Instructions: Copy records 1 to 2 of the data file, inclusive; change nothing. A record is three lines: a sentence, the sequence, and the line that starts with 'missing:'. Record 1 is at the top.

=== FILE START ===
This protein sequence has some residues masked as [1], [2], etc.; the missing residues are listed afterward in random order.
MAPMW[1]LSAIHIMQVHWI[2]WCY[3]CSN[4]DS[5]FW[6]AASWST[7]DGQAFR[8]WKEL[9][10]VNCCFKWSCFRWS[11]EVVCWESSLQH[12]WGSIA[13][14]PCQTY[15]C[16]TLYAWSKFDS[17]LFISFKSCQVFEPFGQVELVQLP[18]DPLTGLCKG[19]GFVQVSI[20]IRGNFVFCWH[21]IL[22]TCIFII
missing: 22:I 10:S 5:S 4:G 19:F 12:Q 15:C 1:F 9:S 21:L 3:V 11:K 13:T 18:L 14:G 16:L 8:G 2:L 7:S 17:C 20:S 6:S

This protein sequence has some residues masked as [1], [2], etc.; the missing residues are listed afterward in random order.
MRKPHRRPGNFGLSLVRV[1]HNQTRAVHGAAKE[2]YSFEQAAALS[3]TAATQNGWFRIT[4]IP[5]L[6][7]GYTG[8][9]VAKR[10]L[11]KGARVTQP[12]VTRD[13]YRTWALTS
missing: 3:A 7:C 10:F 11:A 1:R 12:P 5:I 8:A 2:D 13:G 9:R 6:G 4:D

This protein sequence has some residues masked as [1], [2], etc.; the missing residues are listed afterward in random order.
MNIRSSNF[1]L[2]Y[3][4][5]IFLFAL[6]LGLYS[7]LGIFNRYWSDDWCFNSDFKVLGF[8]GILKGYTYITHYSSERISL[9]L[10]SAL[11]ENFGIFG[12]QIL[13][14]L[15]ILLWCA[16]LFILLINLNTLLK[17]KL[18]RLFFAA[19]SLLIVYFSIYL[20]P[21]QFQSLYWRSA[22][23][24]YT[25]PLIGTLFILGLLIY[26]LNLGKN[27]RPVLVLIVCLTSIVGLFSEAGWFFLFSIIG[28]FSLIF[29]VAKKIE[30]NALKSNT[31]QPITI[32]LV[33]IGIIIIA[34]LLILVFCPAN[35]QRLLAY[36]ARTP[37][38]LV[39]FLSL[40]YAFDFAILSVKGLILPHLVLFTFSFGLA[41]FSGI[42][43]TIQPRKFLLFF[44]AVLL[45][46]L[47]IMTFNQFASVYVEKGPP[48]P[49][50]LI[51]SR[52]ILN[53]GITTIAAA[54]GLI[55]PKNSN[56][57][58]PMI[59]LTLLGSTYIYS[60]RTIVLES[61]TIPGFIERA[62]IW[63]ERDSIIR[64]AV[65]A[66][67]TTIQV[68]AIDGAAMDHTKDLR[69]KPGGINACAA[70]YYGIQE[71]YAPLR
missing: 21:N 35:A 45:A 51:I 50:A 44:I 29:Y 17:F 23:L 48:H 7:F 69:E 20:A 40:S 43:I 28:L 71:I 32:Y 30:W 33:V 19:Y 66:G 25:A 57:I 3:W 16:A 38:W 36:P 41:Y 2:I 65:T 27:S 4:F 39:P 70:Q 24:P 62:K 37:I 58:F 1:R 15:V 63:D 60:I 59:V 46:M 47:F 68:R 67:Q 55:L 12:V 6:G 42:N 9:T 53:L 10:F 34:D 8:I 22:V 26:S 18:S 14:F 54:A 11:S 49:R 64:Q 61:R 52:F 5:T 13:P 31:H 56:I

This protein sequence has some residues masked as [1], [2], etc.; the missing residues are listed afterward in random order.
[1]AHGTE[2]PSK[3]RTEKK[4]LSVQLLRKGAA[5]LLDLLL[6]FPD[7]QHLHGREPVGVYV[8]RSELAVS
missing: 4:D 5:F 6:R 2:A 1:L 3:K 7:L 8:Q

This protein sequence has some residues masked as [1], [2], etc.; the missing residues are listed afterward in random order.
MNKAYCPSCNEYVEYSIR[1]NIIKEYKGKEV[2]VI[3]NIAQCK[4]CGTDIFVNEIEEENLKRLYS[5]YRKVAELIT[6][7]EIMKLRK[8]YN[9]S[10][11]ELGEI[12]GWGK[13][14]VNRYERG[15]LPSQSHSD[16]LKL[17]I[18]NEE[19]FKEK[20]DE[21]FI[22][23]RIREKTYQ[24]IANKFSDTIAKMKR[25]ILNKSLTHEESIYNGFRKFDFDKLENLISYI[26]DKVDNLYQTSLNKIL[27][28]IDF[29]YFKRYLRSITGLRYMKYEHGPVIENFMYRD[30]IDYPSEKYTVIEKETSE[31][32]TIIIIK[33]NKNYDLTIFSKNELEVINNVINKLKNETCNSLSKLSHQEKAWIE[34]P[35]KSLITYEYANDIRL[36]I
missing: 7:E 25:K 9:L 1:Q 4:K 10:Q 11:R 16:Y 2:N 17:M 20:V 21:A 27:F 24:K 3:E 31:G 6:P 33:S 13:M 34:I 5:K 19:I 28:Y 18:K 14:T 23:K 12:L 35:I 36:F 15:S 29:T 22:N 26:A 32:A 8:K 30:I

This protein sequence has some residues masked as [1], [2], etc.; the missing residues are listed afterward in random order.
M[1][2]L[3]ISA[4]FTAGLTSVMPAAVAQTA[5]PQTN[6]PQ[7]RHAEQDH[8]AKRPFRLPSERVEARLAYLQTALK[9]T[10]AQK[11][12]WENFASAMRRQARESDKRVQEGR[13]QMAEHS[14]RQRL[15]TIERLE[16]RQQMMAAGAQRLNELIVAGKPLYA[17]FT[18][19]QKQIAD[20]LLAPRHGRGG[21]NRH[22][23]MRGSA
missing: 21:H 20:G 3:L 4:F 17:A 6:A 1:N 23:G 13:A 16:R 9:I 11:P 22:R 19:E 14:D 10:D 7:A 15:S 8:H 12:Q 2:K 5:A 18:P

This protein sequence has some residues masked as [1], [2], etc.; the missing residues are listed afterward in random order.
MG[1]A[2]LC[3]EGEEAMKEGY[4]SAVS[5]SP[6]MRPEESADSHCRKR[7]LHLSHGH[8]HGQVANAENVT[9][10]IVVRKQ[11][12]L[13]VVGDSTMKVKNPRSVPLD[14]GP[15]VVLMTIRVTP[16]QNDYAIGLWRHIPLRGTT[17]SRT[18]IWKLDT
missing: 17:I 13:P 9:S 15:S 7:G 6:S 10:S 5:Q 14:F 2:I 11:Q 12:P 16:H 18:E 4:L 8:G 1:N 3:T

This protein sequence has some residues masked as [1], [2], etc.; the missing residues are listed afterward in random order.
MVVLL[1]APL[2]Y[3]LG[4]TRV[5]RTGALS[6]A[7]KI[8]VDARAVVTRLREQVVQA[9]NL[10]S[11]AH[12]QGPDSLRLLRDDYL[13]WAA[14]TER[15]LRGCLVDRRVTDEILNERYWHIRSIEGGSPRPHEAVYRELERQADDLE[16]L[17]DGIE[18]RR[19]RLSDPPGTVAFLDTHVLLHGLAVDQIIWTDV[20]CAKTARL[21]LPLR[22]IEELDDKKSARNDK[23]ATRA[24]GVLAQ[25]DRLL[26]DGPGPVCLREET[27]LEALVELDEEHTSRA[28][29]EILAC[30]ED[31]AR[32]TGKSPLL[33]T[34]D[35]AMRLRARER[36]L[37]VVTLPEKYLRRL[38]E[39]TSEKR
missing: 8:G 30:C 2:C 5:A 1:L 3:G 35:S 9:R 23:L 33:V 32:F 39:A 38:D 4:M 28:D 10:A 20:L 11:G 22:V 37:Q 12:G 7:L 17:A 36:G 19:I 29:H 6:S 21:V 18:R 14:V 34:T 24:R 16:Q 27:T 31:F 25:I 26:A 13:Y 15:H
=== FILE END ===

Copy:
This protein sequence has some residues masked as [1], [2], etc.; the missing residues are listed afterward in random order.
MAPMW[1]LSAIHIMQVHWI[2]WCY[3]CSN[4]DS[5]FW[6]AASWST[7]DGQAFR[8]WKEL[9][10]VNCCFKWSCFRWS[11]EVVCWESSLQH[12]WGSIA[13][14]PCQTY[15]C[16]TLYAWSKFDS[17]LFISFKSCQVFEPFGQVELVQLP[18]DPLTGLCKG[19]GFVQVSI[20]IRGNFVFCWH[21]IL[22]TCIFII
missing: 22:I 10:S 5:S 4:G 19:F 12:Q 15:C 1:F 9:S 21:L 3:V 11:K 13:T 18:L 14:G 16:L 8:G 2:L 7:S 17:C 20:S 6:S

This protein sequence has some residues masked as [1], [2], etc.; the missing residues are listed afterward in random order.
MRKPHRRPGNFGLSLVRV[1]HNQTRAVHGAAKE[2]YSFEQAAALS[3]TAATQNGWFRIT[4]IP[5]L[6][7]GYTG[8][9]VAKR[10]L[11]KGARVTQP[12]VTRD[13]YRTWALTS
missing: 3:A 7:C 10:F 11:A 1:R 12:P 5:I 8:A 2:D 13:G 9:R 6:G 4:D